Don't Confuse Your Reader with Your Words
Stop confusing your Reader with the words you use. Your Reader is trying his/her best to understand how your product works without having to figure out your writing. Here are some writing guidelines to help you stop baffling your Reader.
Same Concept: Same Words
User Documents are not meant to be entertaining. Do not try to be creative, especially by using synonyms for specific concepts in your product. When you talk about a topic use the exact same wording to describe (or name) the topic everywhere in your User Document.
For example, the Same Concept: Same Words guideline, says that if there is a control on your product called the "Activation Button," then everywhere you talk about that button use the term "Activation Button."
Don't be "creative" and use words like "Activation Control" or "Start Control" to refer to the "Activation Button." Using the different wordings forces your Reader to have to stop and think "Is this the same thing as 'Activation Button'?"
Different Concepts: Very Different Words
I bought something on the Internet that had a rebate available for it. When I ordered the product, I was given a "Tracking Number" to monitor the progress of my order. This is common for orders from large companies.
When I applied for the rebate, the rebate company used the same word, "Tracking Number," but this time it meant "their rebate tracking number." When their website asked for "tracking number" I entered the only one that I knew, the product ordering tracking number. I was wrong; the rebate number was a totally different thing.
The Rebate number is different from the order tracking number and should have a very different name from the order tracking number.
One might argue that "the rebate company is a separate company, and must handle rebates for all sorts of sellers." Sure, but they can use a very specific name for their rebate tracking number. They can call it the "Rebate Identification Number." That name would not be used by any selling company to track an order. The problem is solved. No User would confuse "Tracking Number" with "Rebate Identification Number."
Given the information in the previous two sections of this Article, wouldn't it be really silly if the rebate company originally called it the "Rebate Identification Number" and then unannounced switched to calling it the "Rebate ID"? Answer: Yes, it would be very silly. The change forces the Reader to have to ask, "Is this the same thing as the 'Rebate Identification Number'?"
It's not that your Reader is too stupid or lazy to figure out what you mean. It's that your Reader has better things to do than to decipher your writing.
Words Your Reader Does Not Know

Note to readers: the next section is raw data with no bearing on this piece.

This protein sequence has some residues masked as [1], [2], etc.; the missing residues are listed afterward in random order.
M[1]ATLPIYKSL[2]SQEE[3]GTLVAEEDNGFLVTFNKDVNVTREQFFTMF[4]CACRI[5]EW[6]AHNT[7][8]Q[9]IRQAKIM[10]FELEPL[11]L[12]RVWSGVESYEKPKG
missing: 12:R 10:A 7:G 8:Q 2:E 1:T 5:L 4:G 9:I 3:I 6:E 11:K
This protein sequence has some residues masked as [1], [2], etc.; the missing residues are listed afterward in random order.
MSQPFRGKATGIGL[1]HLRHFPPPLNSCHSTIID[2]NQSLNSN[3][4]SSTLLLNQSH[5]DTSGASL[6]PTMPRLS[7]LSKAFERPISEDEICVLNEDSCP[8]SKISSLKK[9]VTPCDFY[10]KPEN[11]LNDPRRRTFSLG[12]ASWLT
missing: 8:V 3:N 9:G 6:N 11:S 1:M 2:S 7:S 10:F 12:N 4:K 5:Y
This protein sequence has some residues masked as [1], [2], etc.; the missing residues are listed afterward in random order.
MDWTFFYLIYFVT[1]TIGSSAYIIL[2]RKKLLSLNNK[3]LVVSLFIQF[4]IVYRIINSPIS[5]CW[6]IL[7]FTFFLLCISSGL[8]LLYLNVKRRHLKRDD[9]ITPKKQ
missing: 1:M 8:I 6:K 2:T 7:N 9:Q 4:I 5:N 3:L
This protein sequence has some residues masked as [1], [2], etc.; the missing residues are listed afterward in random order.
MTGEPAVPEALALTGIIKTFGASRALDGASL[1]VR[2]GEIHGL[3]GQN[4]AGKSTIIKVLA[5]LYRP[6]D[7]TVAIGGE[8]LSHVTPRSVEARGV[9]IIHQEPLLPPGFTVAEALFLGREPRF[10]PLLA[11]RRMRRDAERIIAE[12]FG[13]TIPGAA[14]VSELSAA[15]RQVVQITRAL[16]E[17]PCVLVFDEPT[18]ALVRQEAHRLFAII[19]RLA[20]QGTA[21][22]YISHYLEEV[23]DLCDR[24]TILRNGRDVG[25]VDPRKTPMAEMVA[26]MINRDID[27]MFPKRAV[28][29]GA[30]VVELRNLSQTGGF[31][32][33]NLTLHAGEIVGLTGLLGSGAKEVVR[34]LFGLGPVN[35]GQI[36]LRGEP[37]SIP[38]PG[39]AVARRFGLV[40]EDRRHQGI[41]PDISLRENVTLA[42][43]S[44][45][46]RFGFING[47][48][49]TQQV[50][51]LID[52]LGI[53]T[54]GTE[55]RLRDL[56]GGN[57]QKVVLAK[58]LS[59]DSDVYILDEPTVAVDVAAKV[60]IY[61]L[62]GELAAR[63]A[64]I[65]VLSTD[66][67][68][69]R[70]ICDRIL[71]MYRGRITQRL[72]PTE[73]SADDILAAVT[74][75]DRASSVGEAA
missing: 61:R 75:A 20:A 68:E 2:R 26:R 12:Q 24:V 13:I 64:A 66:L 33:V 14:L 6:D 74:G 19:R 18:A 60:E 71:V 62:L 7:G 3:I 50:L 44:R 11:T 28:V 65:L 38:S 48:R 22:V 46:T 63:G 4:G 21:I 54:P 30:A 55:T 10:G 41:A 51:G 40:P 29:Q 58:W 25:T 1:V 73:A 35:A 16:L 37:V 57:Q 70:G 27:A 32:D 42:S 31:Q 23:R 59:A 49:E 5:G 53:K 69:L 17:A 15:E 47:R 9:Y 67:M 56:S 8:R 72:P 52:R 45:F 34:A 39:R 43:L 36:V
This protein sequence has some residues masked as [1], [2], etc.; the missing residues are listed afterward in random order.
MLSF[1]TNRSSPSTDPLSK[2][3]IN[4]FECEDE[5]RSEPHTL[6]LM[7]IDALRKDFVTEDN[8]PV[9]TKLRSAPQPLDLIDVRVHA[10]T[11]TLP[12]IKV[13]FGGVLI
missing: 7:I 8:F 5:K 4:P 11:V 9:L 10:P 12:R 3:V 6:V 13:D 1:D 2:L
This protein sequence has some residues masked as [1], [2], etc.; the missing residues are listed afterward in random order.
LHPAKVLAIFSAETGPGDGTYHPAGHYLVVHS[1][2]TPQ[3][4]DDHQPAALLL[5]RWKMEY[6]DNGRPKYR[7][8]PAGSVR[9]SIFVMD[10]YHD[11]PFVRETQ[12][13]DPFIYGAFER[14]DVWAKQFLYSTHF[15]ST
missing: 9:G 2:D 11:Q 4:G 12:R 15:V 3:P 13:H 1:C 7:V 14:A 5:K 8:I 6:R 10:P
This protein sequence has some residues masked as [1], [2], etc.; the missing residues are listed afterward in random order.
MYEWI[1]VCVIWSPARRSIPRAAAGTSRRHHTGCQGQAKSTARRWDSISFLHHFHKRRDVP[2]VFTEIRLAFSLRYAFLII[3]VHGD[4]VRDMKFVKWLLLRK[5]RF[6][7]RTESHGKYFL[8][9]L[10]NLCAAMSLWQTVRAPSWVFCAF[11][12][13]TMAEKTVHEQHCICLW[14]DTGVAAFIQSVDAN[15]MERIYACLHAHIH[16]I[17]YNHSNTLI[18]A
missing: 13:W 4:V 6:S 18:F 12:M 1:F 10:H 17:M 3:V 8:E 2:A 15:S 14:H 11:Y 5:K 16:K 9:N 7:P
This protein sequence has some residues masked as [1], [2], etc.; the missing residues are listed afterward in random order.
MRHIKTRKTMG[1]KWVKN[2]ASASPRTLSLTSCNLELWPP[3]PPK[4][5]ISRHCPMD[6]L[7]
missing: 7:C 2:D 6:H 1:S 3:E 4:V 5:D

Jargon is the shortcut language of any industry. Make sure that if you use jargon in your User Document, you explain what it means. If the writing project can afford the bit of time, I recommend that you include a glossary in your User Document. Define all the jargon, acronyms, and words that you might use in ways your Reader might not expect. A great example of the latter are "debit" and "credit." The common understanding of these words is exactly opposite to those in the accounting (banking) profession.
TIP: Be suspicious of any words your spelling checker identifies. Ask yourself two questions when your spelling checker identifies a misspelled word:
Did I really spell that word incorrectly?
If it's spelled correctly, am I certain that my Reader knows what the word (or acronym) means? If it's not in the spelling checker's dictionary it might not be in your Reader's vocabulary.
Don't Be Ambiguous
I have a notebook computer running MS Windows XP. If I am using the Media Player and I press the keys to hibernate the computer (put it into an energy-saving sleep state), something warns me that hibernating will lose my place in the video. It then asks: "Do you want to continue? Yes/No." Continue what?: Continue hibernating, or Continue watching the video? It would only take one or two more words to remove the ambiguity.
The Bottom Line
When you revise your writing, make sure that your Reader does not have to guess what a word might mean. If you mean the same thing as another concept, use the exact same name. If you mean something different, then use as different (unique) a name as you can. Define jargon, acronyms, and any unusually used words. Eliminate ambiguity.
Your reader is uncomfortable enough having to read your User Document, instead of using your product. Don't make things worse by using wording that makes your Reader have to work out its meaning.
Barry Millman, Ph.D., has a Bachelor of Science in Electrical Engineering (1966, Carnegie Institute of Technology) and an M.Sc. and Ph.D. in Psychology (Human Information Processing, University of Calgary). He has been a consultant for over 25 years, an instructor, course developer, and award-winning speaker. For the past seven years he has been researching and creating resources to help organizations create great User Documents.
Visit: http://www.greatuserdocs.com/ for resources to help you create the User Documents that your Product needs and your Users deserve.
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